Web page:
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LOCWS Laser Scanning Module

Technical Information

Catalogue No: C1203
Category: Surveillance/Acoustics
Object Type: Module/Sub-Assembly/Component
Object Name: LOCWS Laser Scanning Module
Part No: None
Serial No: None
Manufacturer: GEC Avionics
Division: Airborne Display [ADD]
Platform(s): A-6 Intruder , EA-6B Prowler
Year of Manufacture: circa 1988
Dimensions:
Width (mm):
280 
Height (mm):
234 
Depth (mm):
220 
Weight (g):
6,800 
Location: Grey Dexion Shelf Unit [Main Store]
Inscription(s):

None

Notes:

LOCWS = "Laser Obstacle & Cable Warning System"
This module contains moveable mirrors that rapidly scan a laser beam across the flight path of the aircraft. Reflections of the laser beam from objects are detected by the LOCWS and analysed to identify, and then warn of, hazardous obstacles ahead.

In 1988 GEC Avionics supplied a Laser Optical Cable Unmasking System (LOCUS) for the US A-6 Real Night night attack trials. Real Night was a follow-on from the earlier Cheap Night programme, which resulted in GEC Avionics being chosen to supply the forward-looking infrared (FLIR) night vision goggles (NVGs) for US Marines Corps night-attack AV-8Bs. The Real Night A-6 had Head Up Displays, Colour Head Down Displays, Digital Map , Spartan Terrain Reference Navigation and Terrain following, Cat’s Eyes Night Vision Goggles, FLIR Pod and LOCUS Pod all supplied by GEC Avionics.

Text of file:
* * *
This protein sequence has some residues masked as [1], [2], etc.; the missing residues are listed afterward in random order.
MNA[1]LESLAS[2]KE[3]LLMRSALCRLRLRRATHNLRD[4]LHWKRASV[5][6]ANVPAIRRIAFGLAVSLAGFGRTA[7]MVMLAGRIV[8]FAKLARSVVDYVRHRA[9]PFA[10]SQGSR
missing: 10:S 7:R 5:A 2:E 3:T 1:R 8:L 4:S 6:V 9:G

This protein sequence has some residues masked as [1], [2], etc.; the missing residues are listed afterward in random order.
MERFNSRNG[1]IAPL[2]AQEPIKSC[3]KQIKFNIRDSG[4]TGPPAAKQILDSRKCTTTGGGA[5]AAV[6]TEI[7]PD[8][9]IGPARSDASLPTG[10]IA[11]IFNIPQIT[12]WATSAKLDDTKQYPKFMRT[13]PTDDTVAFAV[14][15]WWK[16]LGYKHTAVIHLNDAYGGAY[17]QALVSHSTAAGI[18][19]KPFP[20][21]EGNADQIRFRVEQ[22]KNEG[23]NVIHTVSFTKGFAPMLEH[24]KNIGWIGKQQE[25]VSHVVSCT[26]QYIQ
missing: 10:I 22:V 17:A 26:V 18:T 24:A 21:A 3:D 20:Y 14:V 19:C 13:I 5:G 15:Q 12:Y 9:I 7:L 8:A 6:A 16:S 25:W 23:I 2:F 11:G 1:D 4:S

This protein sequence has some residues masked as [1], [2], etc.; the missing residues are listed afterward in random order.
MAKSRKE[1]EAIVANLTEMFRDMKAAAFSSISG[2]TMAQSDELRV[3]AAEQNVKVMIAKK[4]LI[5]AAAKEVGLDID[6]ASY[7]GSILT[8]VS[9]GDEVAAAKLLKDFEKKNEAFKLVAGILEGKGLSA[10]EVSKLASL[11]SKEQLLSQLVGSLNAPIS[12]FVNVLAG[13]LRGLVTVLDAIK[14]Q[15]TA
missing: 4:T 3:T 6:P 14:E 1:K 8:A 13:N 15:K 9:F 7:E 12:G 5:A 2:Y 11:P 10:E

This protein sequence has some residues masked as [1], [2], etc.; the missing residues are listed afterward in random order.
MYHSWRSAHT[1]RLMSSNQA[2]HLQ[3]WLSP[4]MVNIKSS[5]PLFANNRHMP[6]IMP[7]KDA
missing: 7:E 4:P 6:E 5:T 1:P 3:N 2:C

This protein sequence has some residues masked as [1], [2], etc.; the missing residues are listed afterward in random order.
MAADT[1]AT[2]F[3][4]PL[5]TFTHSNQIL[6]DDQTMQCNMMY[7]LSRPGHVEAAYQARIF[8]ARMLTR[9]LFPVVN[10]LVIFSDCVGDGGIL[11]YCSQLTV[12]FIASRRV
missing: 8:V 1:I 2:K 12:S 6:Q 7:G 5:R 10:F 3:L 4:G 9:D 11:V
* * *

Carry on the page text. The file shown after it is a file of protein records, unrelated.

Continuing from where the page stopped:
LOCUS was a powerful laser radar contained in a 14ft pod under the wing of the aircraft (similar in size to the FLIR Pod) for the detection of obstacles such as High Voltage cables. The pod houses in its nose a C02 laser which scans an 8° box: 2° up, 6° down, and 4° left and right, executing a near-vertical sinusoidal scan pattern at 50kHz, to build up a picture in 1-1.5 sec.

This picture is overlaid on the HUD FLIR image, and obstacles, once detected and stored, continue to be displayed even after they have moved out of the 8° box covered by the scanning laser.

Locus is designed to detect a 1 cm-diameter cable at l-5km range in pouring rain, giving sufficient time for the pilot to avoid an obstacle that is neither logged in the digital terrain database nor visible on FLIR.

The pod was ground-tested before shipment to the US Navy and worked successfully in the Real Night trial when it detected cables out to 2km.

Mike Busbridge and Dave Puleston of GEC Avionics Ltd presented a paper on the trial ‘A laser obstacle avoidance and display system’ at the Aerospace and Electronics Conference, 1989.

When test flying with the LOCUS Pod one pilot would fly with just the HUD and the second pilot acted as a safety pilot. I must have been quite exciting as they flew close to the ground towards power lines to see if the LOCUS Pod picked them up!. The laser radar would scan ahead to detect power lines which presented a danger to low-flying aircraft.The complex processing of the radar returns and creation of an image on the HUD was designed by Simon Trythall and required the latest INMOS transputers.The image had to overlay the real world perfectly regardless of the aircraft movement. The concept was brilliant and successful but sadly the system was never developed further.

See FLIGHT INTERNATIONAL, 28 May 1988

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